Cepheid expects to begin clinical trials for the Strep B test this summer, and have both the Group B Strep test and the enterovirus meningitis test on the market next year, said Bishop. The company also plans to have six ASR infectious disease products available for the SmartCycler this year, he said.
In oncology, the company’s efforts are earlier along. It is developing a leukemia ASR for the SmartCycler to detect “minimal residual disease” by detecting in a small number of cells a 922 chromosomal translocation that is present in chronic myelogenous leukemia; and a breast cancer test that can detect two genes uniquely expressed in breast tissue that do not express in sentinel node tissue. This breast cancer gene expression test could be used eventually for diagnosis of breast cancer in lymph nodes while the patient is on the operating table, Bishop said. But currently, both the leukemia test and the breast cancer test are aimed at research use only. The company plans to offer the leukemia ASR by the end of the year.
Cepheid’s Other Business
While this flurry of activity in the clinical arena has been going on quietly, Cepheid has seen growth in its biothreat detection business.
The company has developed for the United States Postal Service a Biohazard Detection System, which uses PCR to detect DNA of anthrax and other biological agents in the mail as it moves through mail sorting equipment. Northrop Grumman, Smiths Detection, and Applied Biosystems are also involved in the $175 million dollar project to deploy these systems in the postal service this year. In early June, the company announced that it was resuming deployment of the system nationwide in 283 US post offices after initial problems were corrected.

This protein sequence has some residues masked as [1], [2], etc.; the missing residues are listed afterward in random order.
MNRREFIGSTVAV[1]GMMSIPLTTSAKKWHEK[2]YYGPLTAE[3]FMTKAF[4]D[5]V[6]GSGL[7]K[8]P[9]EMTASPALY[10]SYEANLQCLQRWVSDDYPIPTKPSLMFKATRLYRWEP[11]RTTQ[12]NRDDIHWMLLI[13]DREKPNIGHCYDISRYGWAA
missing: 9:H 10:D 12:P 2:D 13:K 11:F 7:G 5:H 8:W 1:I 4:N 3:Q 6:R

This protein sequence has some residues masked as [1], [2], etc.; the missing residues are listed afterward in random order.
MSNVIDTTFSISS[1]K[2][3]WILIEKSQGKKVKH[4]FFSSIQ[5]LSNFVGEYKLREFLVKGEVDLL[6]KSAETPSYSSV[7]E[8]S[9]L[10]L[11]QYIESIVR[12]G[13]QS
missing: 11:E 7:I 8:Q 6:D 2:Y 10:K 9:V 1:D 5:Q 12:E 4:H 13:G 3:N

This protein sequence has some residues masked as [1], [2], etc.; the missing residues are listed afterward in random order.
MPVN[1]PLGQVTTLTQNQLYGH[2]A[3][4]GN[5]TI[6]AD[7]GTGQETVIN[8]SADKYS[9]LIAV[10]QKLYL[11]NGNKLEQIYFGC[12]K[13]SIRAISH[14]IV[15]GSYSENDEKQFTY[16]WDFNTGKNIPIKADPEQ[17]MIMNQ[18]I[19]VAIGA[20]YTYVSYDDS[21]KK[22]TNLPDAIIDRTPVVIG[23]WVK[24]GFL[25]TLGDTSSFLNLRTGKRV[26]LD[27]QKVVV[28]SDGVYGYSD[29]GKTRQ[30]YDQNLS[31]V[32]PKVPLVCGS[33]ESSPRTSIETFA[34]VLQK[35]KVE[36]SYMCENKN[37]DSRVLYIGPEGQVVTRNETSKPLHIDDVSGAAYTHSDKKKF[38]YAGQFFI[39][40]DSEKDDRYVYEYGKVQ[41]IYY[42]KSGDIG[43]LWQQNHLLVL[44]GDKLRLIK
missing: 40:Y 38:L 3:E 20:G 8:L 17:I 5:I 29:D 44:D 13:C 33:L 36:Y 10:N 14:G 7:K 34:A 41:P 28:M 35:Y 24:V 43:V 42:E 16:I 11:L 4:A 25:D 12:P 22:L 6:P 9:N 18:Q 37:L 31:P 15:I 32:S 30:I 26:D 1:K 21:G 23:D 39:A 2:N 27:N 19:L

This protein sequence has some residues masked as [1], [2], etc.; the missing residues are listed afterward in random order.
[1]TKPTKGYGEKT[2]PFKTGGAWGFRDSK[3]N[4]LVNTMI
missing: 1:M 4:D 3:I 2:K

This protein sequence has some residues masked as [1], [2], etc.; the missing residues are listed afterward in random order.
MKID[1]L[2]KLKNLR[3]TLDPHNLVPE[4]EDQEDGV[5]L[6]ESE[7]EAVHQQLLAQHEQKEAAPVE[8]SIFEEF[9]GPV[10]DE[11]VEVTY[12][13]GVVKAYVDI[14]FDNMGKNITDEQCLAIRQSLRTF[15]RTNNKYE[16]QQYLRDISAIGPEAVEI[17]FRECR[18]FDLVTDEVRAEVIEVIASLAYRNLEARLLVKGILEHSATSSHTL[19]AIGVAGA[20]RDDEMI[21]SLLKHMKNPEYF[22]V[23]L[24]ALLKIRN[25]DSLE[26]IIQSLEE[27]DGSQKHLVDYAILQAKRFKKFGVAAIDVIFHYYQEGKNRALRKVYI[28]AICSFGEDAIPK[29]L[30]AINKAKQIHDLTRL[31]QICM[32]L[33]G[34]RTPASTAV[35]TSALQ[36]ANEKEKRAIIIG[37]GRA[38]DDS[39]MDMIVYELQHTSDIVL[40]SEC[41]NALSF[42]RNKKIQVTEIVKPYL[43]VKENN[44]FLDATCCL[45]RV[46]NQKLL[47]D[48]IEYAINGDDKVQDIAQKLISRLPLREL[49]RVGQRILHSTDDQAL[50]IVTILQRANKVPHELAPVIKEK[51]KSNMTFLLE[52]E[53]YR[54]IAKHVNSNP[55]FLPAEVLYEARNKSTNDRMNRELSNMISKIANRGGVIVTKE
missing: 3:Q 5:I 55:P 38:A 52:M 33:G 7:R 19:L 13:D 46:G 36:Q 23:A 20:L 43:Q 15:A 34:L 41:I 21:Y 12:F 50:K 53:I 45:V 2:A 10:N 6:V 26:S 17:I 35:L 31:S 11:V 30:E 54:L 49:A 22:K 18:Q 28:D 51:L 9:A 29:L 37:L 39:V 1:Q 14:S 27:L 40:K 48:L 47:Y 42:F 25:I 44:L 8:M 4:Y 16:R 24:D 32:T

This work represents “a major near-term revenue event” for the company, Bishop said.
In fact, the company stated May 10, in its last 10-Q filing with the US Securities and Exchange Commission, that in the first quarter of 2004, “we derived the majority of our revenues from sales of GeneXpert anthrax cartridges and modules to Northrop Grumman and Smiths Detection for use in the USPS program,” as well as sales of SmartCyclers and disposables and reagents, as well as a collaboration with French diagnostics giant bio-Mérieux. The company indicated that it expected sales of GeneXpert anthrax cartridges to “continue to contribute a substantial portion of our revenue” throughout 2004.
Lately, the company has redirected some R&D funds away from basic engineering projects, and into the development of biologic tests, Bishop said. This does not mean that the company will abandon the biothreat market — which Bishop sees as a growing $750 million to $1 billion sector. But in the long-term, the company will mainly focus on clinical diagnostics, according to Bishop, and the value of this direction is something that investors have not yet grasped, he said.
“There’s a lot of focus and you get a lot of press coverage vis-a-vis biothreat, but I think there’s a lot of lack of appreciation of the overall power that resides within the company as we look at the clinical markets,” said Bishop. Biothreat “is driving some substantial ramp up in near-term revenues, but then the clinical market augments that market and really will be the largest of the markets on a strategic basis.”